Most and least useful degrees


What do you guys think the most useful and least useful degrees are? I’m trying to finish up and most colleges will still only allow me to transfer around 2 years worth of stuff. So I can just not take general education courses even If i choose something completely different. I did international business and it was a complete waste of time. Nothing I needed a degree for. I took a trimester of design but after talking to people, I won’t make money unless I’m the very few that have the artistic talent for it. Although I enjoy it I don’t see myself as one of those people who just have the talent and eye.

I’m almost considering law, I did very well in my law classes and have great logic and reasoning skills for it. But I would be into my 30s before I take the BAR exame.


May I ask what you want to do? Like, any fields or any interests?


My entire direction was sports and entertainment and marketing related. I’ve been offered to run gyms in shanghai and worked with big fight events. But I don’t think that’s too realistic of a career. A lot of drinking and partying with celebrities and influencers.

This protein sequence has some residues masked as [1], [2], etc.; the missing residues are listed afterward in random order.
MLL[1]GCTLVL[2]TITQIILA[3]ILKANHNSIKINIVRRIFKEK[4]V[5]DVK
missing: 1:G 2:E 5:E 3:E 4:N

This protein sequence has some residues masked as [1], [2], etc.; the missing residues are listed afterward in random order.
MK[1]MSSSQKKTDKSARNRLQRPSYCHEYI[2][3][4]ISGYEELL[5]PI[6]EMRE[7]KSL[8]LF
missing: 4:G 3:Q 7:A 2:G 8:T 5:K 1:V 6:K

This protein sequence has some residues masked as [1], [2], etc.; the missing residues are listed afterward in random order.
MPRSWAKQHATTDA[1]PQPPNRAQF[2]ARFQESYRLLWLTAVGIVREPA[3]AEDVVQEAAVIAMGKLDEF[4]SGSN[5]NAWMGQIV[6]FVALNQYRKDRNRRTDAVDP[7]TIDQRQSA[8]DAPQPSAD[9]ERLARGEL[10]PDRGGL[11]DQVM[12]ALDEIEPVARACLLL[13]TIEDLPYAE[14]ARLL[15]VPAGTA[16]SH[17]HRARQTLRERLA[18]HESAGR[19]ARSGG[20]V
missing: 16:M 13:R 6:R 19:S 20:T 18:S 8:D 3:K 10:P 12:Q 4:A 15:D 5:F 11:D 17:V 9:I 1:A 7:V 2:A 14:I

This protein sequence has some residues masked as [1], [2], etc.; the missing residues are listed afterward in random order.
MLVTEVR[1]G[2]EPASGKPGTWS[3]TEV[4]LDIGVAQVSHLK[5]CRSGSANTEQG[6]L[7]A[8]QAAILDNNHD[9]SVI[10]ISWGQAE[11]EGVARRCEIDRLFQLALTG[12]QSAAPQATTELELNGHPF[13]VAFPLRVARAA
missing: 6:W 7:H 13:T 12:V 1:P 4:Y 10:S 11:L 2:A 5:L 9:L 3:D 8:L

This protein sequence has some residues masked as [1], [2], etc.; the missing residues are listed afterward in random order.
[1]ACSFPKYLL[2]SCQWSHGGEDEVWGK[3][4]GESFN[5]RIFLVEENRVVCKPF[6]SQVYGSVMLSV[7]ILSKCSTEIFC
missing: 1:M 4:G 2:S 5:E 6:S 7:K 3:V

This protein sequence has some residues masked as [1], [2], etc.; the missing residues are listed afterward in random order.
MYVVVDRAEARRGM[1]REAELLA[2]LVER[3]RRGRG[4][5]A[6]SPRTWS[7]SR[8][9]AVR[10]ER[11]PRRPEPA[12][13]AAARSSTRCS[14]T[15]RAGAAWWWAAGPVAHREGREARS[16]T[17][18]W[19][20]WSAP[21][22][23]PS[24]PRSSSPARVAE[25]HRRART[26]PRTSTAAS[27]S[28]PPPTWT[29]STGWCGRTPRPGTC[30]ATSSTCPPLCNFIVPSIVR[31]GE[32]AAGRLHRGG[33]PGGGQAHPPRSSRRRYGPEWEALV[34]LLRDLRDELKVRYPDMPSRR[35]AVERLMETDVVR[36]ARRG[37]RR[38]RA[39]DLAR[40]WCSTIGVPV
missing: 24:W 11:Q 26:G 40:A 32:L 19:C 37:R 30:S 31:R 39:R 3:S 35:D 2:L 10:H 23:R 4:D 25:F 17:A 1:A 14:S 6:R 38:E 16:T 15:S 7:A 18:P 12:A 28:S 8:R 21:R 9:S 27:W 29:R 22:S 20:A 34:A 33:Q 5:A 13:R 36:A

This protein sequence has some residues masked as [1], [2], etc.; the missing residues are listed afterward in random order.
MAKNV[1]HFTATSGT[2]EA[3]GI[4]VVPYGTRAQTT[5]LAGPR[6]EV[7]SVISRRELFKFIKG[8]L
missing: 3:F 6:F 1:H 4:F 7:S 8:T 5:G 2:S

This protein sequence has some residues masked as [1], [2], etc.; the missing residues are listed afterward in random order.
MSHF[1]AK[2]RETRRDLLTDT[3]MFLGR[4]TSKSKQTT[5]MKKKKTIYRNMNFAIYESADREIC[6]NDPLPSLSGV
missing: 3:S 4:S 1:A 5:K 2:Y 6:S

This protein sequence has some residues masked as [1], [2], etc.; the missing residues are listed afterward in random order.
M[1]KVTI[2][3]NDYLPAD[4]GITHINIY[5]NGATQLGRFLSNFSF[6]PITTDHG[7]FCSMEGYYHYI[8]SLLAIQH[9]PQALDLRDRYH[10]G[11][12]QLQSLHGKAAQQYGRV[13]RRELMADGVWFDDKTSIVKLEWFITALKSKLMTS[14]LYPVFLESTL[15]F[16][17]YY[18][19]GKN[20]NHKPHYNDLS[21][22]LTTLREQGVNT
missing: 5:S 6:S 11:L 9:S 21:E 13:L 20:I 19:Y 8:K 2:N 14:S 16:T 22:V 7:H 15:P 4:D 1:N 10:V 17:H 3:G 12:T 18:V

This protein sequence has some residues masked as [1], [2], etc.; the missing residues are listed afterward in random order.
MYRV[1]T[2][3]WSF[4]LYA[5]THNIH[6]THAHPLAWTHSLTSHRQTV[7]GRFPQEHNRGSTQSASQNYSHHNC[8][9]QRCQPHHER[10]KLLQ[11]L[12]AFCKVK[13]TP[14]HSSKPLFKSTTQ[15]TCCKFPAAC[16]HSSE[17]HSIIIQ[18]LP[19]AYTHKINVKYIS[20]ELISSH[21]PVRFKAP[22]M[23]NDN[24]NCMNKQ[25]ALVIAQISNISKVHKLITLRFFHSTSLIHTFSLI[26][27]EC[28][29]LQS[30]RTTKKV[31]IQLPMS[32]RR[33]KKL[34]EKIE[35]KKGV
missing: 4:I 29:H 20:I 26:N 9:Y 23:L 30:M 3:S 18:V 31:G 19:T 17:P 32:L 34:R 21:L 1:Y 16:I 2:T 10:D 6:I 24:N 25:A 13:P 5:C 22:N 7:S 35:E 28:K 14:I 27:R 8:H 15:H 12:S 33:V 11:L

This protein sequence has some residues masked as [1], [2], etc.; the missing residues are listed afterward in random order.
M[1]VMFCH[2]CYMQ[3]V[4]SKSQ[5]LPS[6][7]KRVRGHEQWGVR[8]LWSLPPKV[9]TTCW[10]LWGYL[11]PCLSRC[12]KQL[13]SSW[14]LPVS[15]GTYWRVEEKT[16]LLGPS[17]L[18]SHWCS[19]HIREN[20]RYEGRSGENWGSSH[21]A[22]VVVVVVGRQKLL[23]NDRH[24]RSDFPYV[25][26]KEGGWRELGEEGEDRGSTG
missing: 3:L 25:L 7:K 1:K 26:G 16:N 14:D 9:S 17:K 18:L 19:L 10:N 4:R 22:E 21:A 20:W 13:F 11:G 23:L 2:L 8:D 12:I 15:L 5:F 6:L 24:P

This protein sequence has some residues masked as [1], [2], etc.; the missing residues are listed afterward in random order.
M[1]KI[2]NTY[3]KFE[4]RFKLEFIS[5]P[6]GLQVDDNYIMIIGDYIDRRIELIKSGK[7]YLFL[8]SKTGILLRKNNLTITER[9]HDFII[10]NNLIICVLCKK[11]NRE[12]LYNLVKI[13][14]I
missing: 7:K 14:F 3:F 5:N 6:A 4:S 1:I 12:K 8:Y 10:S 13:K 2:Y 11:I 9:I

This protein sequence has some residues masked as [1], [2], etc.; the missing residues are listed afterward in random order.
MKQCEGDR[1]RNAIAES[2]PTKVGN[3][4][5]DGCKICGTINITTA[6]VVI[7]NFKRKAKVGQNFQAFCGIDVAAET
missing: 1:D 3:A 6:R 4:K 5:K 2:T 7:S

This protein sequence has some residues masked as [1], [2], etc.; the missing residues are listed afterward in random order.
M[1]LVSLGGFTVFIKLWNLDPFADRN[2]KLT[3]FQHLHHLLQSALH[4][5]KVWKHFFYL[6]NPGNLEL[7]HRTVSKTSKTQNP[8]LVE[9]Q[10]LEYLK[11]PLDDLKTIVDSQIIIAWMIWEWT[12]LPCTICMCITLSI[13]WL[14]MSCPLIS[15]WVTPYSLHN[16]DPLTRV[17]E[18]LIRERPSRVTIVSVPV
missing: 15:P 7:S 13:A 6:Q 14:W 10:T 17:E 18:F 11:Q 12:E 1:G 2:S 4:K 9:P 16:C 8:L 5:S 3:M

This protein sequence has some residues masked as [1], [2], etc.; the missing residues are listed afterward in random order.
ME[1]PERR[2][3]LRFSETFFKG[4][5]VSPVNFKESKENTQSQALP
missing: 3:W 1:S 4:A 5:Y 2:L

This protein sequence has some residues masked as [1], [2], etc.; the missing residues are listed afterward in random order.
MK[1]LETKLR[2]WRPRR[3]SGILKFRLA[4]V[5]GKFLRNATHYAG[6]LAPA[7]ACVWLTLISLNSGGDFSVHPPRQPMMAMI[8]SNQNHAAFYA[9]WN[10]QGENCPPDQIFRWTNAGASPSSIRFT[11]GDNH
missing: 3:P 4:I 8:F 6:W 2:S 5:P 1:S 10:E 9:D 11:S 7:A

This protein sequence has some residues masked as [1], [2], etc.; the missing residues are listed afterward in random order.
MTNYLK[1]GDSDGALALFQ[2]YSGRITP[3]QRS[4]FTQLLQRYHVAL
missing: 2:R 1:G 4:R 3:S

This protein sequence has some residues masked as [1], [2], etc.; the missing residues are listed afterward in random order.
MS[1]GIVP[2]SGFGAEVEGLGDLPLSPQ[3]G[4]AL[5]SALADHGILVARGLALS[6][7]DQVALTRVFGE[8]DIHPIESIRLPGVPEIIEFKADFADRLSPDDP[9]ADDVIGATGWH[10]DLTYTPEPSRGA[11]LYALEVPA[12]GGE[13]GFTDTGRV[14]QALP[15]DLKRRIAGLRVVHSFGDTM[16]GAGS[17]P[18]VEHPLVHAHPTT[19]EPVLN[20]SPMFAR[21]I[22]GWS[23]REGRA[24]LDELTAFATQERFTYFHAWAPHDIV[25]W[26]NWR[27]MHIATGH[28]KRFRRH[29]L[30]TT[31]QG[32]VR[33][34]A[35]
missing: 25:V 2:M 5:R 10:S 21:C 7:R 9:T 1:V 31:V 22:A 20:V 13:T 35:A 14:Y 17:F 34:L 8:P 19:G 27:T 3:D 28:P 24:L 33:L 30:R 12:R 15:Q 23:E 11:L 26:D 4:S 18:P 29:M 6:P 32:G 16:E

I like business, sales, marketing. I like working with people and building relationships. I like laws and politics.


They say STEM tends to be the most useful and informative; I wouldn’t disagree, but there are factors of business that I believe are great in the long-run, but the education behind it can be mediocre. That’s what I thought, at least, taking both STEM and business classes in college.


I have an Economics degree. It’s useful in Non-Traditional applications.

While yes, you can make a career in strictly Economics, a great thing that I got from it was the ability to make better decisions in management and marketing. It helped me understand people more.

What most people don’t understand about Economics is that it’s not about money. It’s about how people make decisions. Would suggest Economics as a major and Business Admin with a marketing stream as a minor. Economics is also married to Politics. A great way to understand the other side too.

Engineering is very highly paid, hardware and software.

Accounting can be dry, but pays well.


I’m honestly not interested in stem fields.

I took a lot of Econ as my major is business. But I’m honestly not that interested in any business related classes unless it gives me very specific skills that will land me a job like a CPA, which I don’t want to be. Even most of my class mates who major on finance does like account receivables which I was doing for my dad at 16. Most business majors doesn’t teach me any more skills than my time working at my dads company.

I was thinking maybe political science but I’m not entirely sure that is a major that will transfer into a job either.

I would do law or even be a doctor if I was 18 again. But trying to take the BAR which I’m not even guaranteed to pass at 30s is not a great thought.